|A girl in Nepal earns money through
scavenging. Around 600 million children in developing countries are subsisting on less
than $1 a day.
“Education,” said the late Julius Nyerere, a former
schoolteacher and much loved first President of the United Republic of Tanzania, “is
not a way of escaping the countrys poverty. It is a way of fighting it.”
We know that more than 110 million children of school age in the
developing world are not in school and that most of them are labouring. We also know that
every year that a child attends school dramatically reduces the chance that he or she will
end up in economic servitude.
Education is every childs right; nothing
can compare or compete with it, and when it is of good quality
and relevant to childrens lives, it truly can fight poverty.
Education empowers by opening new possibilities and opportunities
for children to participate and contribute, to the fullest of
their abilities, unhampered by their class or gender.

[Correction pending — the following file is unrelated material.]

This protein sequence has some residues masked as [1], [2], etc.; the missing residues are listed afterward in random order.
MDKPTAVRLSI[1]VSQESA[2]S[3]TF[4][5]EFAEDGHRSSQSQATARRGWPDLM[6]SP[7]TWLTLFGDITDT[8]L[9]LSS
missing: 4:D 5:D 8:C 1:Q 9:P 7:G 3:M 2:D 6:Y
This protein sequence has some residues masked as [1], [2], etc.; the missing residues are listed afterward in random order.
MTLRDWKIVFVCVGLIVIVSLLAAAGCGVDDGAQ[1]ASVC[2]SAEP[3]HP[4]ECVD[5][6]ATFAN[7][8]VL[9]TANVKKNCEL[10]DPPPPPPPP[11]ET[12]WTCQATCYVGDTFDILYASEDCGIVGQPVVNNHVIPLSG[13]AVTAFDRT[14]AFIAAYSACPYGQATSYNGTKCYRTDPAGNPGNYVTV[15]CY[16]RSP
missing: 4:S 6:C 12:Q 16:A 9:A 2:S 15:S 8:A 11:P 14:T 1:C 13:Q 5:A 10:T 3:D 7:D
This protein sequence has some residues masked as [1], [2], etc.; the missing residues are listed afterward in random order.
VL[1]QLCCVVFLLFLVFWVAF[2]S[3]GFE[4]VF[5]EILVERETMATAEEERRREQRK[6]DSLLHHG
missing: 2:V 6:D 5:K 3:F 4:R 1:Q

The Convention on the Elimination of the Worst Forms of Child Labour fully
recognizes the power of education, noting that the long-term solution to child
exploitation "lies in sustained economic growth leading to social progress, in
particular poverty alleviation and universal education."
The link between education and poverty alleviation is
especially important because the economic abyss between the rich and
the poor has widened over the past decade. Now, despite unprecedented global economic
expansion, more and more people are being isolated in ever deeper poverty. The assets of
the worlds three richest billionaires, for example, are more than the combined gross
national product of all of the 48 least developed countries and their 600 million people.
In contrast, the poorest one fifth of the worlds population shares only 1 per cent
of the worlds GNP.
In the fight against child labour and the exploitation of children,
education must go hand in hand with global measures to buffer poor nations through steps
such as fairer trade, more aid, deeper debt relief, better investment policies and more
stable commodity prices.